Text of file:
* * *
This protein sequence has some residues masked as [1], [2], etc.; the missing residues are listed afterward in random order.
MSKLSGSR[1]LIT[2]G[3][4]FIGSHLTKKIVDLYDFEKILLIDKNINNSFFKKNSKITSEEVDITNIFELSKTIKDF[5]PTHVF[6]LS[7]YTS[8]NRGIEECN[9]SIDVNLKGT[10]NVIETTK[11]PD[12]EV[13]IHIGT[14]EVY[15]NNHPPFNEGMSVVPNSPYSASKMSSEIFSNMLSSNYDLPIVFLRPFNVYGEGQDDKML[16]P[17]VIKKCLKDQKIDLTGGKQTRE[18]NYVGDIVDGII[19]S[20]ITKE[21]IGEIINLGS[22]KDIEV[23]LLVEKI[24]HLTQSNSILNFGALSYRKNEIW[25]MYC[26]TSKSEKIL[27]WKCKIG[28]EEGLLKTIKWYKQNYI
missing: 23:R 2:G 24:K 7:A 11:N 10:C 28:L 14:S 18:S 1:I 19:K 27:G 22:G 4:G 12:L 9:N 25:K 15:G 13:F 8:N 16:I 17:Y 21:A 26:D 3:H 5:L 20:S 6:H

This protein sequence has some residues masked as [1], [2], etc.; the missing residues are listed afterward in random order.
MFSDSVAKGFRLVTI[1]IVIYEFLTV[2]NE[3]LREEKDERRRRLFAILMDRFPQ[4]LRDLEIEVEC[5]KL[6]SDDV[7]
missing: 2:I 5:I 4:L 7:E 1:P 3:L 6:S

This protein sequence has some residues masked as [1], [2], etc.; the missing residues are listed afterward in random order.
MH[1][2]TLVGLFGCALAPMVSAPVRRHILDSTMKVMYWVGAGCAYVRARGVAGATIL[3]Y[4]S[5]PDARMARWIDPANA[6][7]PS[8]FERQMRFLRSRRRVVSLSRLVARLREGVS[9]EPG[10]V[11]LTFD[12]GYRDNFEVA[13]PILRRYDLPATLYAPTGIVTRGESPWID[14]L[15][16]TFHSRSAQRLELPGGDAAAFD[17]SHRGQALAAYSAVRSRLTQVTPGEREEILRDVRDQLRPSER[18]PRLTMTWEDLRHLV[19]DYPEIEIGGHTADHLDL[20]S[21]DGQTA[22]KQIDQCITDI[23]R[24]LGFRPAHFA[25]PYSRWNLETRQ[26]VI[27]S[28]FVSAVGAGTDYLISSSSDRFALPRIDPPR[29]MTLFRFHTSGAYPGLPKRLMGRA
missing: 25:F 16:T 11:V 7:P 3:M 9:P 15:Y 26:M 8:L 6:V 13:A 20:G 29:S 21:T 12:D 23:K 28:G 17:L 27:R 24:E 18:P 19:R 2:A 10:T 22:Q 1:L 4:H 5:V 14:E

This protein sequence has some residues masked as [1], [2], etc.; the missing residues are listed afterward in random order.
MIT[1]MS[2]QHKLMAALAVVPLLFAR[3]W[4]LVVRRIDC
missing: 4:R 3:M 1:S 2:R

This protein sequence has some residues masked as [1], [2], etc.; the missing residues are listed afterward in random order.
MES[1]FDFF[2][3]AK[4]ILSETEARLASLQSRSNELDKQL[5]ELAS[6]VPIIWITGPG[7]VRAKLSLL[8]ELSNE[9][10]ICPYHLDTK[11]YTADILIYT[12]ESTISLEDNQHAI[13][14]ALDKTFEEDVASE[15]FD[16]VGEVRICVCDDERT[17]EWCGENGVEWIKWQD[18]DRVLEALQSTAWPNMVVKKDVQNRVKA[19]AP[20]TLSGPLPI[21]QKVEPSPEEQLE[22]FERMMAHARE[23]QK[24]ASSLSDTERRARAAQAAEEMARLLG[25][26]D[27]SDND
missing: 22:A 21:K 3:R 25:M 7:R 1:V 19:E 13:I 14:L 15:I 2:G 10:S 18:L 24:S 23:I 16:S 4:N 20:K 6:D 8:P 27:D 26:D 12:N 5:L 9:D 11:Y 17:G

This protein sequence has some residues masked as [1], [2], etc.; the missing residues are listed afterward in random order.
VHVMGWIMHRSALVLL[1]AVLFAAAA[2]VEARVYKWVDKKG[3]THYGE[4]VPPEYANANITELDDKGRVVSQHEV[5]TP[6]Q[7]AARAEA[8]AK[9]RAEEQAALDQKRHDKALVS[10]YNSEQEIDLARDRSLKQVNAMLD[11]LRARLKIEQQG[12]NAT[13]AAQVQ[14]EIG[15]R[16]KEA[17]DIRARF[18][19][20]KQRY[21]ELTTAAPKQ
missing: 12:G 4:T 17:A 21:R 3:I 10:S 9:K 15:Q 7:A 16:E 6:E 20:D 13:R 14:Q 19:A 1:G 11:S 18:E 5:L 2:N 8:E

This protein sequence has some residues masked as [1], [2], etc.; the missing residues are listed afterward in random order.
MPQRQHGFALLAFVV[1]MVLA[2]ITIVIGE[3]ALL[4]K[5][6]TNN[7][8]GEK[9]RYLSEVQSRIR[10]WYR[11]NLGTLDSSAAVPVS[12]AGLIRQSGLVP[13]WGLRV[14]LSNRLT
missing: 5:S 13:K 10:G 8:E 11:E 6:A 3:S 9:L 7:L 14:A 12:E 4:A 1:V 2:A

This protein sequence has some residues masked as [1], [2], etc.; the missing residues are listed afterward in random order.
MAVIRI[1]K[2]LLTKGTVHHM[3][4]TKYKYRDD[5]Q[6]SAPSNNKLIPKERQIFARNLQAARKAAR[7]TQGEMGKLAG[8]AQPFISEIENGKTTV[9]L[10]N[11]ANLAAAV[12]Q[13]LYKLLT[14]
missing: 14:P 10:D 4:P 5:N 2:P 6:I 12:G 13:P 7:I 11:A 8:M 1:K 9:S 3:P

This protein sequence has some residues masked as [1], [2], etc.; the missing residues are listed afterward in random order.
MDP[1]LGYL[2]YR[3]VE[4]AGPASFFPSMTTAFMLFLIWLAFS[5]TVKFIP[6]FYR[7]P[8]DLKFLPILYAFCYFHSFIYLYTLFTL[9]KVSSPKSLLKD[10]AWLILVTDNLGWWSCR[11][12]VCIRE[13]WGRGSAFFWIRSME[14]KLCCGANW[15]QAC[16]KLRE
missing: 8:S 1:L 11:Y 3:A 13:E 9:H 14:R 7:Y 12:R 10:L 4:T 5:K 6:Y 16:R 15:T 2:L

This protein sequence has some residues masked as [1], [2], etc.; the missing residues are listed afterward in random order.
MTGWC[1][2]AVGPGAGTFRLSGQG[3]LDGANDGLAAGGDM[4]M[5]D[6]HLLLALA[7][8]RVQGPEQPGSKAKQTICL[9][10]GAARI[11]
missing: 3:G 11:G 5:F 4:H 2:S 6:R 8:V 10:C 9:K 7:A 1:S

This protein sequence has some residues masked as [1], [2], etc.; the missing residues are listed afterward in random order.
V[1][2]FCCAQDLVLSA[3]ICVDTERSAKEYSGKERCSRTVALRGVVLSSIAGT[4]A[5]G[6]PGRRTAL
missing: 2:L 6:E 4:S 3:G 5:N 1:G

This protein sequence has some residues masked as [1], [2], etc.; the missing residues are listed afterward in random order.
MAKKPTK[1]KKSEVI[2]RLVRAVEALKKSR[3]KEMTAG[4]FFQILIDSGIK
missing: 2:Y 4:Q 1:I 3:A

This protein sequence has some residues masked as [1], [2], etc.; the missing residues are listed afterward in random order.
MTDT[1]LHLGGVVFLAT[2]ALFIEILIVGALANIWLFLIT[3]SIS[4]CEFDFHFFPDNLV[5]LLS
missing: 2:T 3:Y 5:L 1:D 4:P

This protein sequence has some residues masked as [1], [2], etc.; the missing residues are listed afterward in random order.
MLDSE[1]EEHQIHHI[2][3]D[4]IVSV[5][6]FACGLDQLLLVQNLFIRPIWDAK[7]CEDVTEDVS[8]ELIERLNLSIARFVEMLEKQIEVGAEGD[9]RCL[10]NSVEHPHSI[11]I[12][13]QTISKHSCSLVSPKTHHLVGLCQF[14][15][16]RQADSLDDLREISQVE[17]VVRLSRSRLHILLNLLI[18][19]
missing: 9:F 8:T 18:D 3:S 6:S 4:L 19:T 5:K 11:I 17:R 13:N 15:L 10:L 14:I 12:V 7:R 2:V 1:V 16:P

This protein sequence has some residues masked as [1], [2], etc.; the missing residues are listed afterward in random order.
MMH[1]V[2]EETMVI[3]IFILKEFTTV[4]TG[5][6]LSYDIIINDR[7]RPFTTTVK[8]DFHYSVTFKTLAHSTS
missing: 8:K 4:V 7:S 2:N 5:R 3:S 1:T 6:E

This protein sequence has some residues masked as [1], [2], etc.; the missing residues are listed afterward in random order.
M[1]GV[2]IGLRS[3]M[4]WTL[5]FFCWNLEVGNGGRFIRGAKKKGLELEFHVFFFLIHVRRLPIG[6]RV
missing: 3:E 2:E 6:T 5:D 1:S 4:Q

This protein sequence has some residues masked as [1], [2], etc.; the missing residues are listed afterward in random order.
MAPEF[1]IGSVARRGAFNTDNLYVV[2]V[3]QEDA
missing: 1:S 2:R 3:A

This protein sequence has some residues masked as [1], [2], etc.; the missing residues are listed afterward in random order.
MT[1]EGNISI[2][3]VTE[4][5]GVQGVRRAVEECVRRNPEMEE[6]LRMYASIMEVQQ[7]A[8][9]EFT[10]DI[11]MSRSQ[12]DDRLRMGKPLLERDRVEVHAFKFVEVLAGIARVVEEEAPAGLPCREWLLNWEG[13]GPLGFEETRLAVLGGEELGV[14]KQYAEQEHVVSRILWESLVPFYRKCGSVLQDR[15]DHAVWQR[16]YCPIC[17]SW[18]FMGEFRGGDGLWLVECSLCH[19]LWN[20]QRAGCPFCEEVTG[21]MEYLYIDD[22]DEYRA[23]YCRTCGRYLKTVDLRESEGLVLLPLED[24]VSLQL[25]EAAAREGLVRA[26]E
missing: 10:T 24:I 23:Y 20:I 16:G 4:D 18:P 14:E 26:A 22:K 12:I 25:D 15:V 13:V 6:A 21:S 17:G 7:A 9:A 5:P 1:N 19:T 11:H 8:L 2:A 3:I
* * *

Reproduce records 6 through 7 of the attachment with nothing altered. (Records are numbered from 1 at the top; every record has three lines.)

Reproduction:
This protein sequence has some residues masked as [1], [2], etc.; the missing residues are listed afterward in random order.
VHVMGWIMHRSALVLL[1]AVLFAAAA[2]VEARVYKWVDKKG[3]THYGE[4]VPPEYANANITELDDKGRVVSQHEV[5]TP[6]Q[7]AARAEA[8]AK[9]RAEEQAALDQKRHDKALVS[10]YNSEQEIDLARDRSLKQVNAMLD[11]LRARLKIEQQG[12]NAT[13]AAQVQ[14]EIG[15]R[16]KEA[17]DIRARF[18][19][20]KQRY[21]ELTTAAPKQ
missing: 12:G 4:T 17:A 21:R 3:I 10:S 9:K 15:Q 7:A 16:E 6:E 20:D 13:R 14:Q 19:A 1:G 11:S 18:E 5:L 2:N 8:E

This protein sequence has some residues masked as [1], [2], etc.; the missing residues are listed afterward in random order.
MPQRQHGFALLAFVV[1]MVLA[2]ITIVIGE[3]ALL[4]K[5][6]TNN[7][8]GEK[9]RYLSEVQSRIR[10]WYR[11]NLGTLDSSAAVPVS[12]AGLIRQSGLVP[13]WGLRV[14]LSNRLT
missing: 5:S 13:K 10:G 8:E 11:E 6:A 3:S 9:L 7:L 14:A 12:E 4:A 1:V 2:A